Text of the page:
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I cooked dinner for my wife

“The only real stumbling block is fear of failure. In cooking you’ve got to have a what-the-hell attitude.” – Julia Child

My wife worked second shift late into the night last night and had to turn around and go back to work early this morning. She had asked a few days ago for me to make her dinner tonight, so I was more than happy to oblige. I made some beef enchiladas.

I started with 85% ground beef. I thought about mixing it with some ground turkey, for healthy reasons, but I was afraid that it would change the flavor. I browned the beef and drained the excess fat. I then added some Old El Paso enchilada sauce. I don’t know how to make my own, but I think I’ll try making my own next time. Fresh ingredients and non-canned stuff always tastes better. Along with the sauce, I added some cheddar cheese. I used prepared flour tortillas for the next step, but I would much rather have used my Tía Mary’s flour tortillas. They’re the best I’ve ever had, short of my grandmother’s, which use the same recipe.

I put the beef, sauce and cheese mix into the tortillas and rolled them into burritos. I then placed the burritos in a baking pan. I then drenched the burritos (now enchiladas) with the rest of the sauce and put them in the oven at 375°F. The rice and beans came out of a bag and a can, respectively. The beans were refried black beans, also from Old El Paso. The rice was Uncle Ben’s Spanish Rice.

One day I’ll cook it all from scratch, like my grandmothers used to do. And now, some pictures of the adventure:

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René F. Najera, DrPH

I'm a Doctor of Public Health, having studied at the Johns Hopkins University Bloomberg School of Public Health.
All opinions are my own and in no way represent anyone else or any of the organizations for which I work.
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6 replies

  1. I have to agree with Julia, a what the hell attitude is necessary in cooking. In the worst case, it might not taste as good as one wishes, in the best case, a culinary delight for all occurs.
    Over the course of our near 32 year marriage, I’ve frequently cooked for my family. I’ve invented recipes when the fancy struck me and I’ve only had two disasters in all of that time.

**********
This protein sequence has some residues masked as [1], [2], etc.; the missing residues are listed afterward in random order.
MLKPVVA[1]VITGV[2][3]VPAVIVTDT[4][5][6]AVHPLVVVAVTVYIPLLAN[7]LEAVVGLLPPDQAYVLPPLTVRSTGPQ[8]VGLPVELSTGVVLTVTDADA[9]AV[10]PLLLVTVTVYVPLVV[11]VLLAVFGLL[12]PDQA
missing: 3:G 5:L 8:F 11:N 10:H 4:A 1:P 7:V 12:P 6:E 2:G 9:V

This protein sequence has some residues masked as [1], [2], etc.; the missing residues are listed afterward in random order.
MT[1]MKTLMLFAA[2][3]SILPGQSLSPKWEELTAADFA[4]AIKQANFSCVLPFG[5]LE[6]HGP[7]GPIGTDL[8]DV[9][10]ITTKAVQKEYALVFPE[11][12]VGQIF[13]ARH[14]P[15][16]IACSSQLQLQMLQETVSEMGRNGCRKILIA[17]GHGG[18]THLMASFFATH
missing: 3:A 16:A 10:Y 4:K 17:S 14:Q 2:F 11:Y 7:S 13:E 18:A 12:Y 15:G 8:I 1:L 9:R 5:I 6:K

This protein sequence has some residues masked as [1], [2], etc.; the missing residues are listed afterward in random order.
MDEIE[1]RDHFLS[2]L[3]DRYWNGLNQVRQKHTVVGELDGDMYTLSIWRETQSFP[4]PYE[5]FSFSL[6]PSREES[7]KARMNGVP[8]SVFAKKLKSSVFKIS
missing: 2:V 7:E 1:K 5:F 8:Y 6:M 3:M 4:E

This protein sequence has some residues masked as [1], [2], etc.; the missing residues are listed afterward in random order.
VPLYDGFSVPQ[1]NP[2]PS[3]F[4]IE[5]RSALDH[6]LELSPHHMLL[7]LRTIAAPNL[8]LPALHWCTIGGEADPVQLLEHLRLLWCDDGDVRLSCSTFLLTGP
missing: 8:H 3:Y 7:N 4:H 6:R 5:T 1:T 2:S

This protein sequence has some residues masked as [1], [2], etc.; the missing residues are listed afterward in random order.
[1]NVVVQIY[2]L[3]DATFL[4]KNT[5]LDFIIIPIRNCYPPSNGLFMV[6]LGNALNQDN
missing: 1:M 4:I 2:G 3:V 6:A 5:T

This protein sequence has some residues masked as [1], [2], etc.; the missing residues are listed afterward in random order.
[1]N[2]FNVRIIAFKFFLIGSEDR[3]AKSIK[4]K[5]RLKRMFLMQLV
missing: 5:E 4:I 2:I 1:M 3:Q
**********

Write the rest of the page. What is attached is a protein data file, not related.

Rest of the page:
One of those disasters remains a family joke, for even the dog didn’t like that dish.
    Two days ago, I made pasta sauce, as in our Sicilian-American home, pasta is a frequent dish. 13 quarts of pasta sauce, each in its own Mason jar, which then were placed in the pressure cooker to can the sauce. That should last a month or so. The recipe is my own, as I never really cared for my mother’s recipe-too acidic for my liking. The spicing isn’t empirical, it’s to taste and mood, more garlic, less garlic, want it sweeter? More onion. Generous with the sweet basil and chilli pepper to taste. Plenty of pork hocks and pork necks, I’ve also used goat meat in the sauce (barely got any of that, my father didn’t know what the meat was, but grabbed most of it), oxtails, whatever meat the mood strikes me that day (or what was on sale). Cook the sauce until the meat falls off of the bone and there is no foam on the surface of the sauce.

    Well, time to check the brussel sprouts. They were taking too long to cook, so I pulled out the small pressure cooker. 🙂


  2. Mouth is watering on the west coast! I want to try this recipe using vegetarian options… Also LOVE the Julia Child quote! Wishing you both a lovely evening!


  3. Yay! That is wonderful. You did not have to learn like my dear hubby. He copied the recipes of his favorites that his mother made. Then the first time I cooked one, he said “My mom makes it better.” To which I responded that he gets to make that recipe the next time. And he has been making those barbecue meatballs for over thirty years, and has added a few more things to his repertoire.

    I have in my possession a copy of Seasoned with Sun, Recipes from the Southwest by the Junior League of El Paso from 1979. My parents were friends with an Army officer who lived there, and gave them as gifts one Christmas. Some of the recipes are interesting, and fairly Americanized. But the orange almond flan is wonderful (not too rich).


  4. My sister introduced me to Mexican food when I visited her in California 50 years ago…and I returned home with a love of certain Mexican dishes. Tonight I made a taco salad (minus the large deep fried taco shell). Easy, and I have grated cheddar cheese and half the sauteed 85 % lean seasoned ground beef left over for tomorrow night. Manana, I just wash up some iceberg lettuce, get out the salsa (best…from Costco), sour cream and we are good to go.

    Good for you Ren, you have the makings of a fine cook.


    1. I’ll stick with my 65% lean beef and drain off the fat.
      The chef’s dirty secret is that fat adds flavor.
      The healthy secret is limiting such pleasures to healthy levels, hence sacrificing fat an entire day and next morning for that pleasure.

      Had a great pleasure tonight. I found, whilst looking in the deep freezer downstairs, an extra bag of Swai. Pulled a couple up for my own pleasure, as one will be breakfast, the other will probably be Thursday’s breakfast, along with a potato patty.
      As I typically skip lunch when not having that job thing, I need the carbs.

      As for Mexican dishes, I’m addicted to “Spanish rice” and refried beans, they *must* be together.
      The rest of the meal will be enjoyed with varying notice/pleasure, as long as it’s largely vegetable. Don’t *need* meat with the beans here. 🙂

      Some day, I honestly wish to spend a year in Mexico, Central America and South America, each. Just to learn their culinary joys.
      I’d then go to China and India, but that would take up the remainder of my life…


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